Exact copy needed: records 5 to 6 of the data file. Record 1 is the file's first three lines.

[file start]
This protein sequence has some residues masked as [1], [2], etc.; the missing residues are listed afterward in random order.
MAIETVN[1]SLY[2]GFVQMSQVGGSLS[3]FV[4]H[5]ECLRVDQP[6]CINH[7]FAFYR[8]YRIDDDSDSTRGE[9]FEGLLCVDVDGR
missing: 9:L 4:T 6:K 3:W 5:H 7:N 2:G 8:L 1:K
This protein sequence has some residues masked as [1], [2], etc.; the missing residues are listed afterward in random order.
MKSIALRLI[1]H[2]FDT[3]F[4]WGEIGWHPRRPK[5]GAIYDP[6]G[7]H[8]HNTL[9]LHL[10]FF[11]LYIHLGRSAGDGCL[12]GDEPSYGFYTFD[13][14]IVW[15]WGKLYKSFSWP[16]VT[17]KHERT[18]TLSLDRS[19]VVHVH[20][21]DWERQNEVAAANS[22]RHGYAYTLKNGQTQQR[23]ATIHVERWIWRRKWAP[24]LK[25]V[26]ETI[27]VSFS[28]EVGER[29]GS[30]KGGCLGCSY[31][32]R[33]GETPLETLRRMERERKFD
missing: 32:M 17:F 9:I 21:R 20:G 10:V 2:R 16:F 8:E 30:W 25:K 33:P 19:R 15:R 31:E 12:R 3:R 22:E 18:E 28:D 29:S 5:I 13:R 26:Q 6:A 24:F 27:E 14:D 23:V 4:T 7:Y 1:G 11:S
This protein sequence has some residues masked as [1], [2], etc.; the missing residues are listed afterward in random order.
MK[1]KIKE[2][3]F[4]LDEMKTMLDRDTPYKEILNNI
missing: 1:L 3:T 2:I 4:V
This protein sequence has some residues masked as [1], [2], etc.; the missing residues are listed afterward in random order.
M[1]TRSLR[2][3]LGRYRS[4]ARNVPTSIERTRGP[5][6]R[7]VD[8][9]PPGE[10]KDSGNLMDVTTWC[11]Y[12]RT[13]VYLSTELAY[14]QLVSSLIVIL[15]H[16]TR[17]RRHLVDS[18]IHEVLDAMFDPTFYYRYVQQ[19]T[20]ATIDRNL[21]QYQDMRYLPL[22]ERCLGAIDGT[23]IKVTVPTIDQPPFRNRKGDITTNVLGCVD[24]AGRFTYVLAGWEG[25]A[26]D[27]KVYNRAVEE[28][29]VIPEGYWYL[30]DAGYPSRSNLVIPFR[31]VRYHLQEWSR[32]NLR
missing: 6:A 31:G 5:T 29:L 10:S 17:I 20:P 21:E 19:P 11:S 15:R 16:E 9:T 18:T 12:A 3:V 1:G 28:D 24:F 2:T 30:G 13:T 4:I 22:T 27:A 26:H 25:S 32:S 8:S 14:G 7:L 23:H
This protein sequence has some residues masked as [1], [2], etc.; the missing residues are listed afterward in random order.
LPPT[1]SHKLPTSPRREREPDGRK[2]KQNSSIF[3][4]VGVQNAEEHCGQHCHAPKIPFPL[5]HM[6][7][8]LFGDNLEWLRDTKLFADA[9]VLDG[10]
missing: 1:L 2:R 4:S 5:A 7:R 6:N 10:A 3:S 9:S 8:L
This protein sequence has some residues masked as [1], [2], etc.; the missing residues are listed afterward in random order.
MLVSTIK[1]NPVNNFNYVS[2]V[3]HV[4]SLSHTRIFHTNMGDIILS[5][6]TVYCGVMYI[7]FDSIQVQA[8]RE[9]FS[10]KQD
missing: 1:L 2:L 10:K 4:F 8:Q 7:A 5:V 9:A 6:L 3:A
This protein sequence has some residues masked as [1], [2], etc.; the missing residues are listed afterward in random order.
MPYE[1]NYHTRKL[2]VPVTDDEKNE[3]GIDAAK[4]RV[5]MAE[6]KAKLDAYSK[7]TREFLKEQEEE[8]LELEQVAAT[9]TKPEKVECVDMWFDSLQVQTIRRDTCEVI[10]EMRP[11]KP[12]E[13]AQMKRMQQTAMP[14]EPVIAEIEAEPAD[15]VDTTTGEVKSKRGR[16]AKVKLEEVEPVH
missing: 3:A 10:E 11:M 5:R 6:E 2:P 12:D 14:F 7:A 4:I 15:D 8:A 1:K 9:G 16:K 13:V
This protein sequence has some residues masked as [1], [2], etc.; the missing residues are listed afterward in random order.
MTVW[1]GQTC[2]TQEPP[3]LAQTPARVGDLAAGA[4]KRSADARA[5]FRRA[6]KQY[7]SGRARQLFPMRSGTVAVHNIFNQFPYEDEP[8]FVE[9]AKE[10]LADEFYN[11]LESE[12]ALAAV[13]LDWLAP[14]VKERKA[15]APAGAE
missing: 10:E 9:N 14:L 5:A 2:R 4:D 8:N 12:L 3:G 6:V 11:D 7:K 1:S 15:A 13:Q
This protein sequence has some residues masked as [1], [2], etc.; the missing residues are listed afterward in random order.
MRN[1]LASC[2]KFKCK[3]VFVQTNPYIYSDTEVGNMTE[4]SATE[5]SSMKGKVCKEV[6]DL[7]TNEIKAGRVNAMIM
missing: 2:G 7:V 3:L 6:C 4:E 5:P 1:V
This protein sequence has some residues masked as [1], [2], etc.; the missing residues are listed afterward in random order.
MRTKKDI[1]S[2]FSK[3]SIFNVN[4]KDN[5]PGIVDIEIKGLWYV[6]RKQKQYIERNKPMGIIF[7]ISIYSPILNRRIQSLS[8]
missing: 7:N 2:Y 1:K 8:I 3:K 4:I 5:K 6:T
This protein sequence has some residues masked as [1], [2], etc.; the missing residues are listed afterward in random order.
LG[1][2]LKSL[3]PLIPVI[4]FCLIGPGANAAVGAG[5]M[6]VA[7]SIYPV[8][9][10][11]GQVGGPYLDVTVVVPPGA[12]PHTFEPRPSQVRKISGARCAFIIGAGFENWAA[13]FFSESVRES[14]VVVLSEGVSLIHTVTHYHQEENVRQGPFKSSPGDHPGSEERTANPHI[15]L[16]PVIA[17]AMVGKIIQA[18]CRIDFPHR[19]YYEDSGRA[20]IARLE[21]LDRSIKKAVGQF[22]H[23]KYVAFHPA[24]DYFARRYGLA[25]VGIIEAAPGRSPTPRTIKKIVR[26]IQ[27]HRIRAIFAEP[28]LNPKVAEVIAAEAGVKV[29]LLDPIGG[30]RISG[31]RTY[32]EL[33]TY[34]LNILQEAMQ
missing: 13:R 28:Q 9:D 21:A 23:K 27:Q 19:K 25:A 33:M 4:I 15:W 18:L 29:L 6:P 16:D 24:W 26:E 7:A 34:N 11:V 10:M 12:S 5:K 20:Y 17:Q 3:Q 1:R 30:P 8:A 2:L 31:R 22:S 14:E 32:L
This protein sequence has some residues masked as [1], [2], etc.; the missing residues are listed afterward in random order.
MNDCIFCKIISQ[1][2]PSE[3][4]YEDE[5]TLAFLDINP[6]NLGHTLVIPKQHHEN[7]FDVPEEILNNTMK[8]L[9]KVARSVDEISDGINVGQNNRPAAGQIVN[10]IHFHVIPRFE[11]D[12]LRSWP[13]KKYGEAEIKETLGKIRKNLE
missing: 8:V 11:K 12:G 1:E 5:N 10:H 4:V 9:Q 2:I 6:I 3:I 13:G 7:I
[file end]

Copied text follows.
This protein sequence has some residues masked as [1], [2], etc.; the missing residues are listed afterward in random order.
LPPT[1]SHKLPTSPRREREPDGRK[2]KQNSSIF[3][4]VGVQNAEEHCGQHCHAPKIPFPL[5]HM[6][7][8]LFGDNLEWLRDTKLFADA[9]VLDG[10]
missing: 1:L 2:R 4:S 5:A 7:R 6:N 10:A 3:S 9:S 8:L
This protein sequence has some residues masked as [1], [2], etc.; the missing residues are listed afterward in random order.
MLVSTIK[1]NPVNNFNYVS[2]V[3]HV[4]SLSHTRIFHTNMGDIILS[5][6]TVYCGVMYI[7]FDSIQVQA[8]RE[9]FS[10]KQD
missing: 1:L 2:L 10:K 4:F 8:Q 7:A 5:V 9:A 6:L 3:A